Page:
BEIJING, China—China’s economy expanded at its fastest pace for 10 years in 2021, according to an AFP poll of analysts, but its strong recovery from the COVID-19 pandemic is threatened by Omicron and a property sector slowdown.
The eight percent growth would be well above the government’s target of more than six percent, and comes on the back of a strong start to the year as a “zero-COVID” policy allowed the country to lead the global economic recovery.
China’s exports surged nearly 30 percent last year on solid global demand as countries reopened from pandemic lockdowns, boosting its stuttering economy.
But the country’s recovery in the second half of 2021 was hobbled by a series of outbreaks—with officials reimposing strict containment measures—as well as power outages caused by an emissions-reduction drive, supply chain problems and surging energy costs.
While the forecast marks a healthy annual tick—up from 2.3 percent in 2020—those issues put a dampener on factory activity and led to businesses shuttering.
They were compounded by a crackdown on debt in the property sector, which accounts for a huge part of the economy.
“Key factors… were the impact of power shortages, the residential construction sector slowdown and moderating retail sales,” said Rajiv Biswas, Asia-Pacific chief economist at IHS Markit.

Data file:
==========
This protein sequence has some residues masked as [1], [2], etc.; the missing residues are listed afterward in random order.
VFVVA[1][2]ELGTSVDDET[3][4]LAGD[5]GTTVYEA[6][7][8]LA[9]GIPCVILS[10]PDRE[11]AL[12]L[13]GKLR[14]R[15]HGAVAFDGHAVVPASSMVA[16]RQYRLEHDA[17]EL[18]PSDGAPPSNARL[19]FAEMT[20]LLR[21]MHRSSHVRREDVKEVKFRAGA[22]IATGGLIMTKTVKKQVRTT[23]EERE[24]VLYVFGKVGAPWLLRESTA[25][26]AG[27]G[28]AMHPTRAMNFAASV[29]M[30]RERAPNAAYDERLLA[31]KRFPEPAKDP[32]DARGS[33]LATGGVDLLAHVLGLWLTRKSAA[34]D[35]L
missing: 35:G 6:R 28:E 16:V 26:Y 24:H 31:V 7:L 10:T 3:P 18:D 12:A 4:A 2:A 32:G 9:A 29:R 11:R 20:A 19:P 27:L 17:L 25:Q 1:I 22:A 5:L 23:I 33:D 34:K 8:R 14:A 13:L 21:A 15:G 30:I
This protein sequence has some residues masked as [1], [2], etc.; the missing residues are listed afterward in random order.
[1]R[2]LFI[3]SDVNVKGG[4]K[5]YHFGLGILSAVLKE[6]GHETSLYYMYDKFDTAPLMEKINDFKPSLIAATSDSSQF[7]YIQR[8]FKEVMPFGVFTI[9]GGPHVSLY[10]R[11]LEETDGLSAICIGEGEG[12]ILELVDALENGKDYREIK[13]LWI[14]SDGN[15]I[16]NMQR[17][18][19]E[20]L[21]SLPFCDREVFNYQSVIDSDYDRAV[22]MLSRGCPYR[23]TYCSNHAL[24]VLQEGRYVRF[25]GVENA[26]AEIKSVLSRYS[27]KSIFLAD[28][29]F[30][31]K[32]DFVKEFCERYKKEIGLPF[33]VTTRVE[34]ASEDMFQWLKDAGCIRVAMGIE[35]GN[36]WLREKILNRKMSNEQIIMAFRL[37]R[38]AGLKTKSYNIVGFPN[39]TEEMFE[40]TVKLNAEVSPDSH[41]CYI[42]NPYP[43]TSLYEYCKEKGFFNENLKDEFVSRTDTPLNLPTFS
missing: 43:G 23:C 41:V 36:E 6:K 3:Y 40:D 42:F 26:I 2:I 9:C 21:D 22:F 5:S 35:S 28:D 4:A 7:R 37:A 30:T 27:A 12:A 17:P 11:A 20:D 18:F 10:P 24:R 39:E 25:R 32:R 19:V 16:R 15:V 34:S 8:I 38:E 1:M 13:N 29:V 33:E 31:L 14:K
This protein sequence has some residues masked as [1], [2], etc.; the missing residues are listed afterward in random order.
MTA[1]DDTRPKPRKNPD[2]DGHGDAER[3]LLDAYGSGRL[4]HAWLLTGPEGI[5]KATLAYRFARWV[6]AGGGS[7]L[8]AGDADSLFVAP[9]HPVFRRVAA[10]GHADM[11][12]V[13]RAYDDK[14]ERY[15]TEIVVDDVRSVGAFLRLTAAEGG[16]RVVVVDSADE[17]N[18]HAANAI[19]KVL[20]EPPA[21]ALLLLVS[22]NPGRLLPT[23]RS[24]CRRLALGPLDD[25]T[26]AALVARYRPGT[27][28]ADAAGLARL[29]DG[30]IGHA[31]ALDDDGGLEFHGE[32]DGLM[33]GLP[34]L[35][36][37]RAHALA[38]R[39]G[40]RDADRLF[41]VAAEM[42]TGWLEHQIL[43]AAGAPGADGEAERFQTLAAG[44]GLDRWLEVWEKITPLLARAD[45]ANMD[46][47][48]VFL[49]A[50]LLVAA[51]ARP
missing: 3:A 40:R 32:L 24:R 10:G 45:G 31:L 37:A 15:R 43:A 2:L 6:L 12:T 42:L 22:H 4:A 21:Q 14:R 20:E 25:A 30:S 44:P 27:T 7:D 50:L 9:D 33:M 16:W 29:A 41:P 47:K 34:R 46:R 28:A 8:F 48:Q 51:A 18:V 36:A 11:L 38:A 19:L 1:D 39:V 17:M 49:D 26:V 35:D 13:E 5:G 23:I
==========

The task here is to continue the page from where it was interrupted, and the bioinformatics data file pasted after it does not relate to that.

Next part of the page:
The analysts tipped growth of just 3.5 percent on-year for the fourth quarter, down from 4.9 percent the previous three months and 7.9 percent from April-June.
And headwinds from the construction sector slowdown, as well as the impact of COVID measures on consumer spending, will likely pose a “significant drag” on growth this year, Biswas added.
Beijing has been on high alert as it prepares to host the Winter Olympics next month, with its zero- COVID policy powering lockdowns, border restrictions and lengthy quarantines.
“The current coronavirus resurgence presents large downside risks to China’s economic recovery… amid the government’s zero-tolerance approach,” said ANZ Research’s chief economist for Greater China Raymond Yeung.
Yeung noted that Ningbo port, the world’s third-busiest, faced disruptions as cases led to truck entry restrictions, suspended container freight operations and roadblocks.
“These delays and backlogs could exacerbate the inflation in shipping costs as well as exert pressure on export volumes,” he told AFP.
Another major port city—Tianjin–was hit by an Omicron cluster in January, the first time the virus strain was found in the community in China.
Analysts expect that China will not ease up on its policy until after the Games conclude.